Saturday, 25 February 2017

Australian Pelicans and a Lizard Ambushing a Beetle

1. Australian Pelicans (Pelecanus conspicillatus)

The Australian Pelican  is found in Australia and New Guinea, They occasionally turn up as a vagrant in New Zealand and parts of Indonesia. They have the largest bill of any bird measuring from 40 cm - 50 cm. They have a wingspan of 2.3 m - 2.5 m. Their diet is primarily fish. In Tasmania they do not occur in large numbers as they do on the mainland. These ones were filmed at Scamander and St Helens on the east coast of Tasmania.

( Astralian Pelican  - Click the play button)

2.  Lizard Ambushes Beetle -White's Skink (Egernia whitii) - 
    
 The White's Skink (Egernia whitii) is generally an ambush hunter. The one in this video is quite a young and small lizard. As I was watching, it made several attempts to catch passing prey. It lunged at a large fly which got away. It leapt upwards at a passing bee. A piece of fluffy material blown by the wind was caught, but the lizard soon realised it was not food. (you can see this fluffy object in the video) Next a beetle (a weevil) came by and this time I had the camera set up. The beetle seems to have had a previous injury. I have no idea what the story is. It looked to me like it had been in a spiders web at some point. The skink soon noticed the passing beetle and you can see it creep out from it's tunnel and then charge at the beetle, bowling it over. It gets quite graphic after that. I take no pleasure at seeing the beetle being eaten but at the same time I am in awe at the  amazing world of wildlife that exists in our own backyards. Many people would not have even spotted this lizard let alone this encounter with the beetle. So, find a quiet spot, sit still, be patient, and you never know what amazing things you might see in your own backyard.


(Lizard Ambushes Beetle - Click the play button)




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Saturday, 18 February 2017

Tasmanian Devils and Honeybrown Beetles

1. Tasmanian Devils Relaxing and Lazing Around ( Sarcophilus harrisii )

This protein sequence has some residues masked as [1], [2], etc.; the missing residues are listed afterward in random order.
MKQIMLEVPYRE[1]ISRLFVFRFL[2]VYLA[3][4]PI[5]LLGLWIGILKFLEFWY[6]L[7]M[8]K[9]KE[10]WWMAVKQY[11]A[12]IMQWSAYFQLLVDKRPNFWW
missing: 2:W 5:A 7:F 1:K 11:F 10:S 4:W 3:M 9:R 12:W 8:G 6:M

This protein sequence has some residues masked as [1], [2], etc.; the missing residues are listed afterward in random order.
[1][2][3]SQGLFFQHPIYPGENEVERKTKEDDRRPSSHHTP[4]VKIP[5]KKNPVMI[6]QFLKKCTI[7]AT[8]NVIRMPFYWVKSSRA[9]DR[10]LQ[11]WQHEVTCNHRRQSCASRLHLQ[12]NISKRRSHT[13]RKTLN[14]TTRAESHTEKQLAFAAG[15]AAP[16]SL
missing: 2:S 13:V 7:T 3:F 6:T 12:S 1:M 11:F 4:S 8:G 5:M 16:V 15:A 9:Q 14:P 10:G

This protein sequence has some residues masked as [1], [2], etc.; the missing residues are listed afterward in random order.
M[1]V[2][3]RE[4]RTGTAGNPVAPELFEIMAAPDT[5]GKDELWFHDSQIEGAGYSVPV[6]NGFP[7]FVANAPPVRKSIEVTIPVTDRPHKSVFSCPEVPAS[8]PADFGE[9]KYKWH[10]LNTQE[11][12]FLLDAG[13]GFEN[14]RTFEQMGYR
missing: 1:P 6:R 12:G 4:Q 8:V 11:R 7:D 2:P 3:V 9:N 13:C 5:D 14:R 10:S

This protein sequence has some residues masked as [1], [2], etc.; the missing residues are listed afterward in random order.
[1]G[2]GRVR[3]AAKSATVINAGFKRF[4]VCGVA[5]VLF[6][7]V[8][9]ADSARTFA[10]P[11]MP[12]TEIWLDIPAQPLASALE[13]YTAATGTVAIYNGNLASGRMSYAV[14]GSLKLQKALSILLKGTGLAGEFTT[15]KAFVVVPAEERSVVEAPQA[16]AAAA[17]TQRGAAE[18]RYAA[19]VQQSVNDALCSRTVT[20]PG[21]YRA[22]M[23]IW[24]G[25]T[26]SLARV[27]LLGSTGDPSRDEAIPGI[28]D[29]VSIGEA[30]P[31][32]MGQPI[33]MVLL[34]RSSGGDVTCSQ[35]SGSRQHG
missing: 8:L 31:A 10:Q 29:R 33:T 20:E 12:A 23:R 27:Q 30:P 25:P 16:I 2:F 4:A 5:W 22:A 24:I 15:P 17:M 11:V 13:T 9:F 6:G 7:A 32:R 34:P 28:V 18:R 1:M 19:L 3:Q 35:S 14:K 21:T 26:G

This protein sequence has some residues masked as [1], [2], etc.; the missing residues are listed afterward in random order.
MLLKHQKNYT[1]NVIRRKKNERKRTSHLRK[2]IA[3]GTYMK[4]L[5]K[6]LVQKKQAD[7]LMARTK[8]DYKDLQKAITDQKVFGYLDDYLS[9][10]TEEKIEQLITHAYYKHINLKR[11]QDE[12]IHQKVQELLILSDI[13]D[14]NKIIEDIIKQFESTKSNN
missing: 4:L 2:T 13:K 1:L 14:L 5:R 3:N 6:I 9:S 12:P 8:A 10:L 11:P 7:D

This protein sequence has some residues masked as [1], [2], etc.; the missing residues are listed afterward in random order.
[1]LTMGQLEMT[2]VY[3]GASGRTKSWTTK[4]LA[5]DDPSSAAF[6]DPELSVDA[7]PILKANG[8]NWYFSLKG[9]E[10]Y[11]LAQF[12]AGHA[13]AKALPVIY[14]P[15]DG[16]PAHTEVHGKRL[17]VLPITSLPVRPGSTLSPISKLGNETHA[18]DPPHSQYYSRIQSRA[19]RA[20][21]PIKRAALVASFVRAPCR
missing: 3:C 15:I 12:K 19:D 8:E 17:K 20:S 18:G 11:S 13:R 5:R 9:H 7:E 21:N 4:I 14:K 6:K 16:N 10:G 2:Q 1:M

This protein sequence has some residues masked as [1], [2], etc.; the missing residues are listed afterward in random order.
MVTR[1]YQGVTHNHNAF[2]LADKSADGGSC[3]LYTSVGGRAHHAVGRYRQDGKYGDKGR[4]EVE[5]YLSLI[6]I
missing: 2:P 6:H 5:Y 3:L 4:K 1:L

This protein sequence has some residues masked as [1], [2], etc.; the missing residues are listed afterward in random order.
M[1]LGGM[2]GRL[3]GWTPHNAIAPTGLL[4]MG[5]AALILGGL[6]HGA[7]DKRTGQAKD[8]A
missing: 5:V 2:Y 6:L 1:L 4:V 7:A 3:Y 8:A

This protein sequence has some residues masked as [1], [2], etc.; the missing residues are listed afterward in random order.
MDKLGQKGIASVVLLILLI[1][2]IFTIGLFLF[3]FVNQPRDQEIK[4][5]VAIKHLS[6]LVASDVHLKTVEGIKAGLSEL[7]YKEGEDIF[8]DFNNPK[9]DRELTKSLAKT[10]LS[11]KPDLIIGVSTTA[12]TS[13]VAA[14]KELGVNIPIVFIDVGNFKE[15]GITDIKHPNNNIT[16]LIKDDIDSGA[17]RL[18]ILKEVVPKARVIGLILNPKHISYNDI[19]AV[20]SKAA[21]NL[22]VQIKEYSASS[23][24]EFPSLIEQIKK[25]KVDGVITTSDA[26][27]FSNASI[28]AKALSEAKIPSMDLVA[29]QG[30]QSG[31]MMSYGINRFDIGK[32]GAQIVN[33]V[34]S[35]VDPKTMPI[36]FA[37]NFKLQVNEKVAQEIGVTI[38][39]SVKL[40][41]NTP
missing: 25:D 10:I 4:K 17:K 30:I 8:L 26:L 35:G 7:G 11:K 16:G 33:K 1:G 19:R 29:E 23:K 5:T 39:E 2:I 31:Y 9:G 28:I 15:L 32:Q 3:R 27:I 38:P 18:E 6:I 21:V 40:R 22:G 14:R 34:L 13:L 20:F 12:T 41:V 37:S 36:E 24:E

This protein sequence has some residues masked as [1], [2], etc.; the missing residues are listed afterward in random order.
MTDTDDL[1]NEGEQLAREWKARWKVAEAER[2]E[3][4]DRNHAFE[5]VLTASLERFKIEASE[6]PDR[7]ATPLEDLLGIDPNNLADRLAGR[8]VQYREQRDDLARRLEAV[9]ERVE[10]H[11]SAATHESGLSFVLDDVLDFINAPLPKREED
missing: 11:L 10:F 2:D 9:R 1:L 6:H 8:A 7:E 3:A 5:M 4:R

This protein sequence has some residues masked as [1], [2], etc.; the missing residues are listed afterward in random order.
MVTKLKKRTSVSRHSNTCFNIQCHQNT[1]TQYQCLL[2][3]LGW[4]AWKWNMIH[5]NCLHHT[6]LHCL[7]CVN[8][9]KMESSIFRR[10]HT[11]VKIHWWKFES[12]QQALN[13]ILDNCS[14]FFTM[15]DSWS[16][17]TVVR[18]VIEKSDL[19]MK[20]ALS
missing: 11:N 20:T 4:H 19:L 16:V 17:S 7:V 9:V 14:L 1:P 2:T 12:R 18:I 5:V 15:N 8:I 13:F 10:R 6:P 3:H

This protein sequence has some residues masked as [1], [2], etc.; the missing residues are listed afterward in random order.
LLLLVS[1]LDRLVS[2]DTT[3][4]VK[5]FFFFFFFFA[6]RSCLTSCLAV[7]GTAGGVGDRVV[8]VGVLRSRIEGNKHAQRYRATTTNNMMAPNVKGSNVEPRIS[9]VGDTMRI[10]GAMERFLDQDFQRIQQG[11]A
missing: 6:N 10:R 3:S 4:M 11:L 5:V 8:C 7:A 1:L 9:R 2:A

A while back uploaded a video of Tasmanian Devils fighting and feeding.
 (Here's the link: https://youtu.be/VE0013H7A0Y )

This video shows them relaxing and lazing around. Many of my videos are filmed "in the wild" so I need to mention that these were filmed at a wildlife park. Wild Tasmanian Devils are nocturnal however they do occasional take in the sun in forest clearings just like these ones.

( Tasmaninan Devil  - Click the play button)

2.  Honeybrown Beetle (Ecnolagria grandis)
 
This is the Honeybrown Beetle (Ecnolagria grandis) The following notes are from an old blog post of mine back in 2008.
The majority of Tenebrionids feed on dead plant material and fungi and many books and web sites say that E. grandis is also such a scavenger. Personally I had always assumed they were leaf eaters as I usually find them on a variety of native plants, especially on Eucalypts. Confused, I searched for more information and I found the paper listed below. This clearly states that they feed on fresh leaves of a variety of plants including, Brachychiton, and Leptospermum. While beetles were found on Eucalyptus spp, no mention is made of Eucalyptus being part of their diet so I will have to observe more closely the Honeybrown Beetles in my backyard. At least it confirms that they do in fact feed on living leaves. The adults of this species are short lived. Most of their life is spent in the larval stage underground. Perhaps it is at this stage that they feed on leaf litter.



(Honeybrown Beetle - Click the play button)




Thank You!
Since September I've gone from about 12 subscribers on my YouTube channel to over 210. Thank you all very much for your support and encouragement. If you have not yet subscribed please consider doing so, as not all of my videos appear on this blog. If you are logged in with your google account you simply need to use the YouTube/Subscribe button below.

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References:
  • Hawkeswood T.J. & Turner J. R. (2003) Some notes on the biology, host plants and occurrence of the Australian lagrid beetle Ecnolagria grandis (Gyllenhal, 1817) (Coleoptera: Lagriidae). Spilopyra, 4: 1-3.